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Inject some Arabic influenced independence into your playing.

Here we will start a look at some independence which one quite often finds in Arabic percussion. It is very common for the percussionist to play a basic rhythmic ostinato with one hand whilst the other picks out various phrases and counter rhythms against this. I will be writing it for percussion but there are also options for drum set players where the repetitive ostinato could be with the right hand around the toms whilst the left plays the counter rhythms.

Example one sees the basic percussion ostinato voiced between the open stroke and slap stroke.


Example two involves simple voicings for drum set players for this ostinato. The counter rhythms could be on a second snare, hi hat or whatever.


Our first counter rhythm is every off beat 16th notes. Be careful to keep this even and unrushed. One instrumentation for this might be with the ostinato on a djembe or conga whilst you do the counter rhythms on a second drum such as Doumbek or even bongos.


For example four we have the same off beat 16th notes for the first half of the bar and for the second half the counter rhythms fall in all the gaps created by the ostinato. Switching between these two patterns is really effective.



SECTION 2

I find this approach really useful for coming up with interesting multi drum parts and also for solo stuff. You could voice the right hand ostinato on a djembe or conga and do the counter line on darabouka, bongos or whatever. It even works on a set of bongos with the ostinato on the low bongo and the counter line on the high bongo. Also, by articulating the counter part with the split hand technique you can really hit this at some fast tempos. (The split hand technique on Darabouka involves hitting the drum alternately with the ring finger and first finger. It is a direct relative of similar techniques found in Indian percussion whete the hands are sometimes divided into two striking units. It is one of the things that makes possible some of the incredibly fast rolls that you hear on Indian drums).

Next we will play a pattern in three over the repetitive 4/4 ostinato. The counter rhythm is three sixteenths long and takes a whole bar of 6/4 to land back on the beat. If we were doing this in 4/4 we would obviously need to make up the other two quarter notes to make it sit in 4/4.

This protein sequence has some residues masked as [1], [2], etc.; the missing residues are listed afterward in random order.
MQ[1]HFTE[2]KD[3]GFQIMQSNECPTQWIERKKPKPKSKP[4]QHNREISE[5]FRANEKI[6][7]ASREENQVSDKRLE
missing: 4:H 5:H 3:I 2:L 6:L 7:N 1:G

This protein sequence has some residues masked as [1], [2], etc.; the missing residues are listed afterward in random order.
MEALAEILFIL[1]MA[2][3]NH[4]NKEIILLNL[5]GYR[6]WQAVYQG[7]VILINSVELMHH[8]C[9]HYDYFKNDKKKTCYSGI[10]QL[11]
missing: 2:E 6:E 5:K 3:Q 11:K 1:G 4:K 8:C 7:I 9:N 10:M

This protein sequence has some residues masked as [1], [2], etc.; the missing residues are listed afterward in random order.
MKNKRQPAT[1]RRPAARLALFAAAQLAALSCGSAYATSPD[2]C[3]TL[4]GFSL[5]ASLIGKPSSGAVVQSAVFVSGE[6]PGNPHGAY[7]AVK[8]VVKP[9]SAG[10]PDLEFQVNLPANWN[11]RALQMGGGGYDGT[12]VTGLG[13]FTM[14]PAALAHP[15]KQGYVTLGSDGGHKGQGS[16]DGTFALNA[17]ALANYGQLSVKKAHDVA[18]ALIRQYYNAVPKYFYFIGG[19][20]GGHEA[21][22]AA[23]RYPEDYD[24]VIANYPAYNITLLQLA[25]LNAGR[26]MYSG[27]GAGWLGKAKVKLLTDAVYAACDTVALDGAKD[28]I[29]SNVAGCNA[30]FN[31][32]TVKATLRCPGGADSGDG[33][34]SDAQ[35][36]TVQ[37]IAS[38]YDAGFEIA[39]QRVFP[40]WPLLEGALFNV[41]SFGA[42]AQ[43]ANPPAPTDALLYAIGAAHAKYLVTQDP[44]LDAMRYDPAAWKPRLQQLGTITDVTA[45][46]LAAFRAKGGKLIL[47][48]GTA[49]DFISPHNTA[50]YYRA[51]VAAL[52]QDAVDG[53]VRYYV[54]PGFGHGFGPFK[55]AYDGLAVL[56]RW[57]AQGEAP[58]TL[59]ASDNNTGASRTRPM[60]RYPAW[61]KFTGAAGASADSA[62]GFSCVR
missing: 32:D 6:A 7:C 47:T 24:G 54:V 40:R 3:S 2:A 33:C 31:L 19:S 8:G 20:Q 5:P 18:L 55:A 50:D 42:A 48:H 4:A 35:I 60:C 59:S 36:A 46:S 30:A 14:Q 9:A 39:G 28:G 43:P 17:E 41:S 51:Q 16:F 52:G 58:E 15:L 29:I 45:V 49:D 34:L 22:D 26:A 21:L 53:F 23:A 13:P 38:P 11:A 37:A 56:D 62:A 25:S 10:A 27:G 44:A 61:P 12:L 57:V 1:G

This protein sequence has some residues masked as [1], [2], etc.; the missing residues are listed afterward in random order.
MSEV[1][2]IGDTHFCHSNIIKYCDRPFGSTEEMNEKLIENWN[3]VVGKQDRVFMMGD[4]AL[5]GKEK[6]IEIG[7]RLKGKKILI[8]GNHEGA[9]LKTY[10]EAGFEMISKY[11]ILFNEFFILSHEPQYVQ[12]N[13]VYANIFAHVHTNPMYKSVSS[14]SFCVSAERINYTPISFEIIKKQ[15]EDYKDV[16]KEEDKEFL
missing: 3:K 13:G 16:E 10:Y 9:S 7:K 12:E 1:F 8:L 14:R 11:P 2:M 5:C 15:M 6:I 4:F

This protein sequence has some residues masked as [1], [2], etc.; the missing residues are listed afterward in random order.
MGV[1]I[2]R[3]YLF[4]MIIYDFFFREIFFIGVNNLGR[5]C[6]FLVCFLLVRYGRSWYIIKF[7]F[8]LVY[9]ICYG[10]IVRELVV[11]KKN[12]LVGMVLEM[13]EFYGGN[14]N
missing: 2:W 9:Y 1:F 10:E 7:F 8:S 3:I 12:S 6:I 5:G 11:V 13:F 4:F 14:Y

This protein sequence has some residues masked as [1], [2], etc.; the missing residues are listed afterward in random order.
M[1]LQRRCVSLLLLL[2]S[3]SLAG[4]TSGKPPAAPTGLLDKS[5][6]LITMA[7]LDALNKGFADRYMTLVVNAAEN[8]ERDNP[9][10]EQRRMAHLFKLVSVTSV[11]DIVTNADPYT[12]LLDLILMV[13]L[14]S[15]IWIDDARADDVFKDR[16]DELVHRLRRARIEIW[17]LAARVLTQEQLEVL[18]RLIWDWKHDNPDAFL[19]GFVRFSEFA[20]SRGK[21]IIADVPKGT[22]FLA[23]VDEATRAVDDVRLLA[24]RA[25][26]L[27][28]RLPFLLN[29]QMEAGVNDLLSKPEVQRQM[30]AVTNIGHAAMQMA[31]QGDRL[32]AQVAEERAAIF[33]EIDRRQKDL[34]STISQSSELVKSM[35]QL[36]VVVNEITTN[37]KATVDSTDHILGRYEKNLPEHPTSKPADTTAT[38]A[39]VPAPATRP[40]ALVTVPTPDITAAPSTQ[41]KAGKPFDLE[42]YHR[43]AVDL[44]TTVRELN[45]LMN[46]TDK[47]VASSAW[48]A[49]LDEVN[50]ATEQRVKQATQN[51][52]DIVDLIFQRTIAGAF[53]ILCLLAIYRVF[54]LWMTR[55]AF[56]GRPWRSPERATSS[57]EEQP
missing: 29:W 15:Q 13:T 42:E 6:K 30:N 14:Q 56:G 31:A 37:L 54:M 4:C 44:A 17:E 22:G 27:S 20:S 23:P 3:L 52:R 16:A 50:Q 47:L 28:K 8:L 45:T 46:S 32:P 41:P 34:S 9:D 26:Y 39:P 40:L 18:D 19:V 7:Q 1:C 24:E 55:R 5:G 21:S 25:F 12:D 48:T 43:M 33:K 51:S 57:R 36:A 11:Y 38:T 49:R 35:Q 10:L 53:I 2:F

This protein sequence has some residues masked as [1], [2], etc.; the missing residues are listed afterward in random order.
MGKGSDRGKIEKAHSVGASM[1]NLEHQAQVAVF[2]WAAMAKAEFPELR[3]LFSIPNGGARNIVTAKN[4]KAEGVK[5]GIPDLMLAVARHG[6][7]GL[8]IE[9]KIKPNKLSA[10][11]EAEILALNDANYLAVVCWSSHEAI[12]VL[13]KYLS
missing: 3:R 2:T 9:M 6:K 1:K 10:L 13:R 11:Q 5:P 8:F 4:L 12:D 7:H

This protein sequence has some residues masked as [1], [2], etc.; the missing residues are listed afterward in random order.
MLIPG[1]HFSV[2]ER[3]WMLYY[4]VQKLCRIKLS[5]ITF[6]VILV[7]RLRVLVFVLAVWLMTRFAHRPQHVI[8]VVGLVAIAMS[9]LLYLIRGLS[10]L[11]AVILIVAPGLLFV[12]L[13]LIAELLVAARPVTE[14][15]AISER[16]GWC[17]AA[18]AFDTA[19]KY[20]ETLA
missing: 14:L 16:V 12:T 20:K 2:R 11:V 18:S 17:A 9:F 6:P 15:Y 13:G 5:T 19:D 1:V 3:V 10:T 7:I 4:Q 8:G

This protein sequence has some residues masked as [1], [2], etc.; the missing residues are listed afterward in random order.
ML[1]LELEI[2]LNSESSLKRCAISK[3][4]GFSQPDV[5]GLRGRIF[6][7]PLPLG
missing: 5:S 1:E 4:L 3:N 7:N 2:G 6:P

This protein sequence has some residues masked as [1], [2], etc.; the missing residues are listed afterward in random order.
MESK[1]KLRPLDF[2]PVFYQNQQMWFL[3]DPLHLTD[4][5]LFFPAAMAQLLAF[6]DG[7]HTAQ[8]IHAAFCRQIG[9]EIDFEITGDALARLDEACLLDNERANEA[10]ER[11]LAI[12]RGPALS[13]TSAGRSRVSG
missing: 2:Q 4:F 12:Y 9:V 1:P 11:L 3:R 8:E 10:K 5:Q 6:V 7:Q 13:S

Next we have the same construct but the counter rhythm is single dotted eighth notes which are also three sixteenths long. The same applies in that it is one bar of 6/4 in length.
 


Now we will take more of a phrase you might hear in Arabic percussion.



The following example is created with the counter rhythm only sounding in the gaps of the ostinato. This is a simple but surprisingly effective groove. There is an illusion that only intense independence can work with this type of approach but something simple such as only playing in the gaps of the other hand can really work well.




SECTION 3

This style of soloing and pattern building is actually very common in the Middle east where percussionists will take a skeletal rhythm and voice that with one hand whilst playing independently against it with the other hand. The skeletal pattern serves the purpose of creating a ‘kick / snare’ style backbone which serves as a great base to improvise over. I like to approach this with a Djembe on my right for the ostinato and darabouka on my left. A lot of the voicings with the left hand have a lot of potential when you use the ‘split hand technique’ which involves splitting the hand into two striking units. For the Darabouka this involves the ring finger and first finger of the left hand. There is lots more info on this in the free lessons section.

When juxtaposed with some of the more involved independence from the previous examples, sections where the counter voicing is in the gaps of the ostinato can work really well. Example one sees a pretty sparse counter rhythm.



The end goal would be to improvise with this, to be able to sit and freely create counter rhythms against the ostinato in a similar way that a jazz player would be independent against the ride pattern.

Example two sees another spacious pattern.




There is a tendency to think that this type of approach needs to be crammed full of notes but the extensive use of space in conjunction with busier sections really makes the whole thing a lot more musical.

Check out the space in example 3




Example four is a straighter feel which would work well as a repetitive groove. Spend a lot of time developing your own ostinatos and counter rhythms as it can be very productive. Don’t be fooled by how easy these are to play. It is incredible how effective these simple patterns can be, esp when combined with some of the more intricate variations from previous examples.


 

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